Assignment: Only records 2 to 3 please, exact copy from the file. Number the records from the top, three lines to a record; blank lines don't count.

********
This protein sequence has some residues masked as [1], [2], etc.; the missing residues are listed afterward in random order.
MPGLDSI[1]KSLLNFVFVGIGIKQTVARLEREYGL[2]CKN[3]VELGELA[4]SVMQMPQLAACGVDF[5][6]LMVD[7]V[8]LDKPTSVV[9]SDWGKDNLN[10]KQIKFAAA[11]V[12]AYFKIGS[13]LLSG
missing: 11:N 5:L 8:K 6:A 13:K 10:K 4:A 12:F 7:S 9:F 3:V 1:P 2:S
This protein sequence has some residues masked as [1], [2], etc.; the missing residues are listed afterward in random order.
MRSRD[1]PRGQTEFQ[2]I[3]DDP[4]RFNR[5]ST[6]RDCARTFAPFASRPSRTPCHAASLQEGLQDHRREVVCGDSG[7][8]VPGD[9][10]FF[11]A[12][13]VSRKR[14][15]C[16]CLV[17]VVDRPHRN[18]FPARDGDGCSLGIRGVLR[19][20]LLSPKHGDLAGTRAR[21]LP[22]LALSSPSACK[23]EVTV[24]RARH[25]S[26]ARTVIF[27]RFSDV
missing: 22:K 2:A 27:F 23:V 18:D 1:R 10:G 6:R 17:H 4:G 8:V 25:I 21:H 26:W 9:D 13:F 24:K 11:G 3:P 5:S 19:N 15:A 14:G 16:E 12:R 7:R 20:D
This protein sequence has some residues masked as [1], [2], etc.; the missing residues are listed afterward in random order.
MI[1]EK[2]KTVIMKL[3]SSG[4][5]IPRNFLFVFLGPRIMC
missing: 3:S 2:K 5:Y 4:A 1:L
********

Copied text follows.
This protein sequence has some residues masked as [1], [2], etc.; the missing residues are listed afterward in random order.
MRSRD[1]PRGQTEFQ[2]I[3]DDP[4]RFNR[5]ST[6]RDCARTFAPFASRPSRTPCHAASLQEGLQDHRREVVCGDSG[7][8]VPGD[9][10]FF[11]A[12][13]VSRKR[14][15]C[16]CLV[17]VVDRPHRN[18]FPARDGDGCSLGIRGVLR[19][20]LLSPKHGDLAGTRAR[21]LP[22]LALSSPSACK[23]EVTV[24]RARH[25]S[26]ARTVIF[27]RFSDV
missing: 22:K 2:A 27:F 23:V 18:D 1:R 10:G 6:R 17:H 4:G 8:V 25:I 21:H 26:W 9:D 13:F 24:K 11:G 3:P 5:S 19:N 15:A 14:G 16:E 12:R 7:R 20:D
This protein sequence has some residues masked as [1], [2], etc.; the missing residues are listed afterward in random order.
MI[1]EK[2]KTVIMKL[3]SSG[4][5]IPRNFLFVFLGPRIMC
missing: 3:S 2:K 5:Y 4:A 1:L